Format

Send to

Choose Destination
Proc Natl Acad Sci U S A. 2018 Mar 20;115(12):E2839-E2848. doi: 10.1073/pnas.1720662115. Epub 2018 Mar 5.

BEST1 gene therapy corrects a diffuse retina-wide microdetachment modulated by light exposure.

Author information

1
Division of Experimental Retinal Therapies, Department of Clinical Sciences and Advanced Medicine, School of Veterinary Medicine, University of Pennsylvania, Philadelphia, PA 19104; karinag@vet.upenn.edu cideciya@pennmedicine.upenn.edu.
2
Scheie Eye Institute, Department of Ophthalmology, Perelman School of Medicine, University of Pennsylvania, Philadelphia, PA 19104; karinag@vet.upenn.edu cideciya@pennmedicine.upenn.edu.
3
Division of Experimental Retinal Therapies, Department of Clinical Sciences and Advanced Medicine, School of Veterinary Medicine, University of Pennsylvania, Philadelphia, PA 19104.
4
Department of Small Animal Clinical Sciences, College of Veterinary Medicine, Michigan State University, East Lansing, MI 48824.
5
Scheie Eye Institute, Department of Ophthalmology, Perelman School of Medicine, University of Pennsylvania, Philadelphia, PA 19104.
6
Department of Pathobiology, School of Veterinary Medicine, University of Pennsylvania, Philadelphia, PA 19104.
7
Department of Ophthalmology, College of Medicine, University of Florida, Gainesville, FL 32611.
8
Department of Ophthalmology and Vision Sciences, The Hospital for Sick Children, University of Toronto, Toronto, ON M5G 2L3, Canada.

Abstract

Mutations in the BEST1 gene cause detachment of the retina and degeneration of photoreceptor (PR) cells due to a primary channelopathy in the neighboring retinal pigment epithelium (RPE) cells. The pathophysiology of the interaction between RPE and PR cells preceding the formation of retinal detachment remains not well-understood. Our studies of molecular pathology in the canine BEST1 disease model revealed retina-wide abnormalities at the RPE-PR interface associated with defects in the RPE microvillar ensheathment and a cone PR-associated insoluble interphotoreceptor matrix. In vivo imaging demonstrated a retina-wide RPE-PR microdetachment, which contracted with dark adaptation and expanded upon exposure to a moderate intensity of light. Subretinal BEST1 gene augmentation therapy using adeno-associated virus 2 reversed not only clinically detectable subretinal lesions but also the diffuse microdetachments. Immunohistochemical analyses showed correction of the structural alterations at the RPE-PR interface in areas with BEST1 transgene expression. Successful treatment effects were demonstrated in three different canine BEST1 genotypes with vector titers in the 0.1-to-5E11 vector genomes per mL range. Patients with biallelic BEST1 mutations exhibited large regions of retinal lamination defects, severe PR sensitivity loss, and slowing of the retinoid cycle. Human translation of canine BEST1 gene therapy success in reversal of macro- and microdetachments through restoration of cytoarchitecture at the RPE-PR interface has promise to result in improved visual function and prevent disease progression in patients affected with bestrophinopathies.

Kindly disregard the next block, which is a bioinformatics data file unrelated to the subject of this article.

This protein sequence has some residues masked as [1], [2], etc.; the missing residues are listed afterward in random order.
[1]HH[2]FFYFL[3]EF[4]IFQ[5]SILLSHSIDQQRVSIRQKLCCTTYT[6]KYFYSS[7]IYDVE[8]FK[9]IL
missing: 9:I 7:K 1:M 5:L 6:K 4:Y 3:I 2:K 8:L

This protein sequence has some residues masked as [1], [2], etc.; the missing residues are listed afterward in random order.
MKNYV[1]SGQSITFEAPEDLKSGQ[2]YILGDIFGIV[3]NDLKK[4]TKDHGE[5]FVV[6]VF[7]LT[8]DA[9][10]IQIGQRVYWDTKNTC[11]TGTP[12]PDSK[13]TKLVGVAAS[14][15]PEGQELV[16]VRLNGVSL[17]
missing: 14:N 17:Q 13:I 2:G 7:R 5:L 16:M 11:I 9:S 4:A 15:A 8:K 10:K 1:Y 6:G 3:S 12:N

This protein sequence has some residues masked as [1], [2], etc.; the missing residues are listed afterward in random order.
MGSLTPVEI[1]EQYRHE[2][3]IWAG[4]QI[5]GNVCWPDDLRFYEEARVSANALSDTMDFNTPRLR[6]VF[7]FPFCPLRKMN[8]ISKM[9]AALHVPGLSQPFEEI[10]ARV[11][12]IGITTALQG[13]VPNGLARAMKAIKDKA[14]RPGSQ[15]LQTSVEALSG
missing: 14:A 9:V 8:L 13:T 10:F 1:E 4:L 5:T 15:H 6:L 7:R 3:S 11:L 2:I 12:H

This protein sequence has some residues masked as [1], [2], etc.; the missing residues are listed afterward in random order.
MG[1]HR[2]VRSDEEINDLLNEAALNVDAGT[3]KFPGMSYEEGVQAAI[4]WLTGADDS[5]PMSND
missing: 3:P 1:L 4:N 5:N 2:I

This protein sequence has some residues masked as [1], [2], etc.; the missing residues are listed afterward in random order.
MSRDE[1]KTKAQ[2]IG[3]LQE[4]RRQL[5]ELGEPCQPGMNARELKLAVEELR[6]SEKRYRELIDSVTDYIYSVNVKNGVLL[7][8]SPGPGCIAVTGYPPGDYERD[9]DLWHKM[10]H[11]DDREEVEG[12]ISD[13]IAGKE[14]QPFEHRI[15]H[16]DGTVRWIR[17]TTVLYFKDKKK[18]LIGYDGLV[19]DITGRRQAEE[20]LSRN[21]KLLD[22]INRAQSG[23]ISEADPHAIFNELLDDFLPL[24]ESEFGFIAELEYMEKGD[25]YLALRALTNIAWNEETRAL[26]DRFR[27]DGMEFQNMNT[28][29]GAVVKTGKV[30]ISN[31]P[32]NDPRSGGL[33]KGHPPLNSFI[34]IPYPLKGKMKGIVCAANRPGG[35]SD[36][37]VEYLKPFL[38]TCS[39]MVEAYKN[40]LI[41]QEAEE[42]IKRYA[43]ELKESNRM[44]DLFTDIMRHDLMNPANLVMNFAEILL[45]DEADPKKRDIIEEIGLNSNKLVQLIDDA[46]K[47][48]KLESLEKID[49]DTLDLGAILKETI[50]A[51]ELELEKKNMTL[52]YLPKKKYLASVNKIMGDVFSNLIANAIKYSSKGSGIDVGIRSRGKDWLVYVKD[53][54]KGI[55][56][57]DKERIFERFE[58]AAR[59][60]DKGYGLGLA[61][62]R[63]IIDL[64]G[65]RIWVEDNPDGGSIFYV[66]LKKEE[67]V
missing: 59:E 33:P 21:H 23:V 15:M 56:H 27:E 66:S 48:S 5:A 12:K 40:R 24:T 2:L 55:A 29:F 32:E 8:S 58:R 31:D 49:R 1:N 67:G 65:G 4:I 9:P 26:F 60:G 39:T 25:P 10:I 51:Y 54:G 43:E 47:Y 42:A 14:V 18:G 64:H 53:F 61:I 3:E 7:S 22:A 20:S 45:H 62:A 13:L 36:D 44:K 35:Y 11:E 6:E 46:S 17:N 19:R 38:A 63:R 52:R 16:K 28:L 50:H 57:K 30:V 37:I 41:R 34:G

KEYWORDS:

AAV BEST1 gene therapy; RPE; bestrophinopathy; microvilli; photoreceptors

PMID:
29507198
PMCID:
PMC5866594
DOI:
10.1073/pnas.1720662115
[Indexed for MEDLINE]
Free PMC Article

Conflict of interest statement

Conflict of interest statement: W.W.H. and the University of Florida have a financial interest in the use of AAV therapies, and own equity in a company (AGTC, Inc.) that might, in the future, commercialize some aspects of this work.

Supplemental Content

Full text links

Icon for HighWire Icon for PubMed Central
Loading ...
Support Center